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Probate, Estate Planning, and Litigation

What is Probate? Common Probate Terms and Misconceptions.

This is the first of a 10-part series that addresses the most common types of Probate in Colorado.

The list of topics that will be covered in this introductory series of postings can be viewed here.

Probate is the administration of a deceased person’s estate. The estate of a deceased person generally consists of all property owned at the time he or she died.

All estate administrations in Colorado are governed by Colorado law. 

The administration of an estate begins with the appointment of a Personal Representative (formerly referred to as an Executor, Executrix, or Administrator). This person collects the deceased person’s assets, pays valid claims, and distributes the estate to the heirs or beneficiaries. The Representative should also close the estate—either formally or informally—at which point the administration ends.

A Personal Representative is a fiduciary and has a heightened duty to BOTH the heirs or beneficiaries of an estate (those who should receive a portion of the estate) AND creditors (those to whom the deceased owed money). It is a common misconception that the Personal Representative does not have any obligations to creditors. This is incorrect.  A Personal Representative can be personally liable for his or her actions if the estate is not handled properly.

A Personal Representative can usually be appointed informally, which means that no court appearance is required, or formally, which means that a court appearance is required.

In limited circumstances, an administration is not required, and the Decedent’s estate can be collected and distributed via an Affidavit for Collection of Personal Property (sometimes called a Small Estates Affidavit in other states). Unlike some other states, an Affidavit for Collection of Personal Property can NEVER be used to transfer title/ownership of real estate in Colorado. 

Sometimes real estate is held in joint tenancy with right of survivorship. In this situation, the deceased person’s ownership dissolves upon his or hear death, and the real estate is not part of the estate. Rather, the remaining co-tenant(s) own the real estate. It is a common misconception that no steps are needed to show that title has passed from the deceased person to the remaining joint tenants. This is not true, and the general steps needed to show that the deceased person longer has an interest in the real property will be covered in a subsequent blog posting.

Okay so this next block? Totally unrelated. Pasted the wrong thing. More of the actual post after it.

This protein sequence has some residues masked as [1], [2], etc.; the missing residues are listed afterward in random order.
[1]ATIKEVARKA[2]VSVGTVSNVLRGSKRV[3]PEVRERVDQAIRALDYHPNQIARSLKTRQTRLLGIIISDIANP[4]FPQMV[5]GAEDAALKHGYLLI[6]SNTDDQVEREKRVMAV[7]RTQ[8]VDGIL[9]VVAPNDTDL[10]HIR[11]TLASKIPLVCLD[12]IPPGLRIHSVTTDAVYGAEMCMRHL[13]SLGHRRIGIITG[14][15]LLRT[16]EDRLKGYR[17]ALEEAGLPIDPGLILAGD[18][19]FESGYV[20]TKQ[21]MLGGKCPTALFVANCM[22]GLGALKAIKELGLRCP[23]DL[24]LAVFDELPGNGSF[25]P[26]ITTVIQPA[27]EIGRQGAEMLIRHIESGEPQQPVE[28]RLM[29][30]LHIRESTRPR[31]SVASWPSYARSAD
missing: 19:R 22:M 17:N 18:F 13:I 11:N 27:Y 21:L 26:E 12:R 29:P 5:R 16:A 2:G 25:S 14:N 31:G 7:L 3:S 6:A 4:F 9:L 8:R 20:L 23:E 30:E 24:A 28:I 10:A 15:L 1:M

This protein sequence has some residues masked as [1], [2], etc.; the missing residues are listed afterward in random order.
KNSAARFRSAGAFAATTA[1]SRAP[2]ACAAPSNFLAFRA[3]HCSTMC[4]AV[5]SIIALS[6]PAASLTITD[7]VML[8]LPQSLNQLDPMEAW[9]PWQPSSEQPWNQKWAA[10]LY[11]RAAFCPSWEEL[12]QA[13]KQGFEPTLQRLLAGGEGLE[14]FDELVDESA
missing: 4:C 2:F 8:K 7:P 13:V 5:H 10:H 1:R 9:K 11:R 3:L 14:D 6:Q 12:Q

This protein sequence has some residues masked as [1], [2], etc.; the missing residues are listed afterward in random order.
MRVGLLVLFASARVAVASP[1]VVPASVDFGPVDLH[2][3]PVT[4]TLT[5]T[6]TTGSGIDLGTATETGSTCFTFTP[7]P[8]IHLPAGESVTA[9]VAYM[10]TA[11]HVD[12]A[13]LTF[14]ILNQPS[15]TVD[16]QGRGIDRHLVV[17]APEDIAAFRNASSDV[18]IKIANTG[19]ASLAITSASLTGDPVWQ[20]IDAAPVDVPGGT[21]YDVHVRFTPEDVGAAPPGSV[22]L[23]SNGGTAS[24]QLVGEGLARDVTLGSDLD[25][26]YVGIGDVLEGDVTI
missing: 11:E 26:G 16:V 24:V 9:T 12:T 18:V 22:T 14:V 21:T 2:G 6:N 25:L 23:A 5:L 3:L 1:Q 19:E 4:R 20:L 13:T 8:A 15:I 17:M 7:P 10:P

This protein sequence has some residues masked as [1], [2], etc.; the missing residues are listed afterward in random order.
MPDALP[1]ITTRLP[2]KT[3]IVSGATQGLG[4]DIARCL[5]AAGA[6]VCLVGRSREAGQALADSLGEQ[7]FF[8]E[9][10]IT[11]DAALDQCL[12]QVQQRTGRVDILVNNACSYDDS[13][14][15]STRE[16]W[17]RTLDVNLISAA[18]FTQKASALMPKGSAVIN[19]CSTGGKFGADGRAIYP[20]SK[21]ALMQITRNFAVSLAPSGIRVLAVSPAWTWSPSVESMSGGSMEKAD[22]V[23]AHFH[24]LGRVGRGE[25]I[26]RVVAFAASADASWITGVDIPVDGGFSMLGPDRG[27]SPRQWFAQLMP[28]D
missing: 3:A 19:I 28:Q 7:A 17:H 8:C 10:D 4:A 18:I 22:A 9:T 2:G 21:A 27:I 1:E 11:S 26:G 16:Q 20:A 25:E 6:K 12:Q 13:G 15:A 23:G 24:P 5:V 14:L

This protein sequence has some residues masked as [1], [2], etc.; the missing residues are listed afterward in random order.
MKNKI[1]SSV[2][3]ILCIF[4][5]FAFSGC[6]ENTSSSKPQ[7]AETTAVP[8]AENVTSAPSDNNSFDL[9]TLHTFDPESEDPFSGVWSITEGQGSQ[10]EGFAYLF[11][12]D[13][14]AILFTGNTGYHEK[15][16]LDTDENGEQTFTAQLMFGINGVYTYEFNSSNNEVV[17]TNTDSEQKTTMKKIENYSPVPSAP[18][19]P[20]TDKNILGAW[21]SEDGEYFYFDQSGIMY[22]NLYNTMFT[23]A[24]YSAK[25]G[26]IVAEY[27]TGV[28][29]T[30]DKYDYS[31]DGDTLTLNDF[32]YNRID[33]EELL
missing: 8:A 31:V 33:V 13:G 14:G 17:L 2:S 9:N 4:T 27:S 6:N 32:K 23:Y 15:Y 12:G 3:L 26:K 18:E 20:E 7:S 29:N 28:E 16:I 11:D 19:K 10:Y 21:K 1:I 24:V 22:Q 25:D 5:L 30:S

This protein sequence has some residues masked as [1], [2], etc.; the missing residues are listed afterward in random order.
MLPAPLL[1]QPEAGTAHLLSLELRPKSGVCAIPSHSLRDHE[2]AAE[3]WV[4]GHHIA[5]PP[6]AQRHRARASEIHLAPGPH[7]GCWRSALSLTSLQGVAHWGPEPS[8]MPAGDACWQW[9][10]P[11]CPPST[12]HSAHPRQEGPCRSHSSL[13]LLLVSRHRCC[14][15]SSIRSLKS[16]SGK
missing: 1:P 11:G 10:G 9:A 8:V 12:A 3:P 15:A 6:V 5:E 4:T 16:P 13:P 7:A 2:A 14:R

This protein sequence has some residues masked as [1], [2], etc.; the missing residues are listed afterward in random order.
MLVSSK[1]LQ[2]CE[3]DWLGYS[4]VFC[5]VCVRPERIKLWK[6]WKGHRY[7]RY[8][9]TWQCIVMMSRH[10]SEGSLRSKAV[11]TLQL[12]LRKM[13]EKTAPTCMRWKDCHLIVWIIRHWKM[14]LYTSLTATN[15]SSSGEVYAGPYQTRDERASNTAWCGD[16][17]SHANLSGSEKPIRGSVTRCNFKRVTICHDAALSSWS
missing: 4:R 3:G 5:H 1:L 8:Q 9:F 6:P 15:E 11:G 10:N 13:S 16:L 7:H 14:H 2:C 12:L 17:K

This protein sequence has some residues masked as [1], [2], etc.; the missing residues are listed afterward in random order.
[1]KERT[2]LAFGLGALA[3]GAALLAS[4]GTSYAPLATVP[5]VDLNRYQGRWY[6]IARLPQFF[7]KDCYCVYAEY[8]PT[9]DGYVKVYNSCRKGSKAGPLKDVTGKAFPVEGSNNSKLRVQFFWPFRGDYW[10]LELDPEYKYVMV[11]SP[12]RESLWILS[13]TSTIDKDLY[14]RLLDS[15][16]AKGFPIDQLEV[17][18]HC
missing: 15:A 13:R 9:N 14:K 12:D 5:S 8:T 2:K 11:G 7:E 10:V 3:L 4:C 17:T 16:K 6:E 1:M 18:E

A Beneficiary Deed keeps real property from being part of an estate. A Beneficiary Deed is a special type of deed that must be filed with the real property clerk while the grantor (the person giving an interest in real property to another person) is still alive in order to be valid. Upon the death of the grantor, the Beneficiary Deed takes effect, and the deeded real estate is automatically transferred to the person(s) listed in it. It is a common misconception that no steps are needed to show that title has passed from the deceased person to those listed in the Beneficiary Deed, and the general steps needed to perfect title in this situation will be covered in a subsequent blog posting.

When someone who dies leaves a will, the will MUST be filed with the clerk’s office in the county where the deceased person resided at the time of his or her death. It is a common misconception to believe that a will can be ignored if there is no need for an administration or someone disagrees with the way it distributes the estate.

A claim is the legal term for a request for payment of funds from the estate. The validity of a claim hinges upon a number of factors, which will be discussed in the eighth blog post of this series. 

It is a common misconception that a Personal Representative who has a claim against the estate he or she is administering does not have to formally submit a claim. This is INCORRECT. A Personal Representative MUST file a claim against the estate in order to properly reimburse himself or herself for their claim. The Personal Representative can be held personally liable if the estate is not handled properly.

It is also a common misconception that the Personal Representative can just pay whomever he or she chooses. The law specifies the order and priority for the payment of claims and the distribution of the estate. If the Personal Representative makes an incorrect payment or distribution, he or she can be personally liable.

This posting is for the purpose of general information only.  It addresses the general application of Colorado probate law. It is not legal advice. Each individual situation requires a careful review of the facts in order to properly apply the law to the facts. 

If you have any questions about probate in Colorado or the duties of a Personal Representative, you should consult with an attorney. There are also clinics in most counties where you can briefly meet with a volunteer probate attorney.